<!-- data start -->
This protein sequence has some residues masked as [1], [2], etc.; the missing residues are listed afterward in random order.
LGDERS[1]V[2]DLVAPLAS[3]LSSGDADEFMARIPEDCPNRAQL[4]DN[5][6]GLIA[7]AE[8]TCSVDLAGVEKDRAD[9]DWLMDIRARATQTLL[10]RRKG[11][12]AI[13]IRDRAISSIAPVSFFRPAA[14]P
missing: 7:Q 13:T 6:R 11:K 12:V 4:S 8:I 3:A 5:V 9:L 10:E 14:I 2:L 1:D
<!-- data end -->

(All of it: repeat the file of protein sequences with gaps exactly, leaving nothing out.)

This protein sequence has some residues masked as [1], [2], etc.; the missing residues are listed afterward in random order.
LGDERS[1]V[2]DLVAPLAS[3]LSSGDADEFMARIPEDCPNRAQL[4]DN[5][6]GLIA[7]AE[8]TCSVDLAGVEKDRAD[9]DWLMDIRARATQTLL[10]RRKG[11][12]AI[13]IRDRAISSIAPVSFFRPAA[14]P
missing: 7:Q 13:T 6:R 11:K 12:V 4:S 8:I 3:A 5:V 9:L 10:E 14:I 2:L 1:D